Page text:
Precautions: Integrate muscle testing to identify each muscle, as well as to avoid treating neurovascular structures located on the medial side of the arm. Be cautious of the brachial artery and the median, musculocutaneous and ulnar nerves. These are positioned, on the medial side of the arm, between the anterior compartment containing the biceps, brachialis and coracobrachialis and the posterior compartment containing the triceps.

Pressure: Check in with the client frequently to determine if treatment pressure is appropriate and look for warning signs of too much pressure, such as muscle tightening, teeth clenching or pulling away. Additionally, if the tenderness in the area of treatment and/or the intensity of the referred pain does not ease up within eight to 12 seconds of holding static pressure on the trigger point, leave the area and return later, using less pressure.


Step 1 - Positioning: Place the client in the supine position with the elbow passively flexed between 30 and 45 degrees and the forearm appropriately supported. Stand at the level of the client's abdomen, facing their head. This position shortens the brachialis and biceps, and will allow you to displace the superficial biceps medially and laterally so the deep brachialis can be thoroughly treated.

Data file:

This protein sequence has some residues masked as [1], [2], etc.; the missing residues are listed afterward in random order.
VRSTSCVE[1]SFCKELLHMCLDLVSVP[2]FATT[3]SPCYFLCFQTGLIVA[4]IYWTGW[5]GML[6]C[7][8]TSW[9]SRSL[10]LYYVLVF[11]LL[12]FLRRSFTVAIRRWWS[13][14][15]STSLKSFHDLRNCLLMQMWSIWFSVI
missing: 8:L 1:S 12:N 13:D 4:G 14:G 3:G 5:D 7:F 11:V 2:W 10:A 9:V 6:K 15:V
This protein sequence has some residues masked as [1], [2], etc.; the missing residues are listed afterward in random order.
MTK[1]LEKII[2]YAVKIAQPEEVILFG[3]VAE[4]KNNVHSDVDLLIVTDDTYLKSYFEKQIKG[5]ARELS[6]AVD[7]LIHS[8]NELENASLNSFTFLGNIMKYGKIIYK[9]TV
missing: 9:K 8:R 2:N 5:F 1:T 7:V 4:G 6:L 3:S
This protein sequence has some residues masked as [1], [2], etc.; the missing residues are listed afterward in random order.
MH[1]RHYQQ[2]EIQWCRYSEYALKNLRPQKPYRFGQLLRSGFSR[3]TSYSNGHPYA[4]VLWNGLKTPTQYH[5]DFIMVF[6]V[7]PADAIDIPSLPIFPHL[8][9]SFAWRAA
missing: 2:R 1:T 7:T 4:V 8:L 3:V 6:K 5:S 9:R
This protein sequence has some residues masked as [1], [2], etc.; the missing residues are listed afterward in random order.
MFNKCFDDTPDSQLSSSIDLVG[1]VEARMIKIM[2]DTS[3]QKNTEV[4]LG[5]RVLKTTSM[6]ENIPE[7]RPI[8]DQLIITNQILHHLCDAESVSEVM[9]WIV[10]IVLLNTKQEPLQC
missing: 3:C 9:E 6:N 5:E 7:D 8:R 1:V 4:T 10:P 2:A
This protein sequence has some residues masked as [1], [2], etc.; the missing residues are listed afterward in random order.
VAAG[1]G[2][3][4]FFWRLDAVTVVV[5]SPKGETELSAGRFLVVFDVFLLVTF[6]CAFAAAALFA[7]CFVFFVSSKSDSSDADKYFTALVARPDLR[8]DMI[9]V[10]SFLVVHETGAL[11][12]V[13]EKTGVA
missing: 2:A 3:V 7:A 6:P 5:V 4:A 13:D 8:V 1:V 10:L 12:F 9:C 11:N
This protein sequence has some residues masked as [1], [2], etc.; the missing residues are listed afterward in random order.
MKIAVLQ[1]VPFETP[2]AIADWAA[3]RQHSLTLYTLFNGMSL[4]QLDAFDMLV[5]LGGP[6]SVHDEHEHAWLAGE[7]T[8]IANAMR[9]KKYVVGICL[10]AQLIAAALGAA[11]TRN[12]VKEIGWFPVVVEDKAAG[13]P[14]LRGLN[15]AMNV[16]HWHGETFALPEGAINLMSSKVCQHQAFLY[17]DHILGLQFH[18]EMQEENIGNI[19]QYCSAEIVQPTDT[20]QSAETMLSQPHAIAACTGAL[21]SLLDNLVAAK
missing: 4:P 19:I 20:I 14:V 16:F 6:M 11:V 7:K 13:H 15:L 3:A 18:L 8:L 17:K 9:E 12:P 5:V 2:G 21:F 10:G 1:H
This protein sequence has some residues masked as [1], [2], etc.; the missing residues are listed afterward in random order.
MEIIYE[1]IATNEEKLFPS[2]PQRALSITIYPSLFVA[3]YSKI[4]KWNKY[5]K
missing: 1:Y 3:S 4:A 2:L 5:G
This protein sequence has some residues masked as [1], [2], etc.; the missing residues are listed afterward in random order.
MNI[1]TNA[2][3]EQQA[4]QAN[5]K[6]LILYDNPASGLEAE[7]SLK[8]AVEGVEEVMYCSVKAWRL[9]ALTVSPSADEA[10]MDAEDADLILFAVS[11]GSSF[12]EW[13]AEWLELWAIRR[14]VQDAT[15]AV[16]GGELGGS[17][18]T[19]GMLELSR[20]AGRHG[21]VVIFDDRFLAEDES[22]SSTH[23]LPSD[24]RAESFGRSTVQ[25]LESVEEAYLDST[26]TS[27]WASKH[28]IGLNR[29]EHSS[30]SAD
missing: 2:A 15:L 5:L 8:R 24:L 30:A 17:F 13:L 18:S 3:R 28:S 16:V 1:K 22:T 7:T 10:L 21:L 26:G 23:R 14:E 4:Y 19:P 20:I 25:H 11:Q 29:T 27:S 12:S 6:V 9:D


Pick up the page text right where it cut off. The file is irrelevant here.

Step 2 - Ulna Attachment: The attachment of the brachialis on the coronoid process of the ulna is approximately one inch distal to the crease of the elbow (Photo 1) on the pinkie side of the forearm. To treat this attachment, supinate the client's hand, with the palm facing upward. Apply friction integrating with fiber and then cross-fiber movements on the attachment (Photo 2).

Step 3 - Humeral Attachment (Lateral Side): Apply lubrication to treat the large attachment of the brachialis on the humerus from the lateral and medial side; muscle-test the biceps to determine its location. Treat the lateral aspect by using your non-treating hand to move the biceps medially, while the other hand treats the lateral aspect of brachialis on the humerus. Apply treatment at a 45-degree angle against the humerus while gliding distal to proximal, stopping just above the level of the deltoid tuberosity (Photo 3).

Step 4 - Humeral Attachment (Medial Side): Next, treat the medial attachment on the humerus. Use the non-treating hand to move the biceps laterally, while the other hand treats the medial aspect of brachialis on the humerus. Apply treatment at a 45-degree angle against the humerus while gliding distal to proximal, stopping just above the level of the deltoid tuberosity (Photo 4).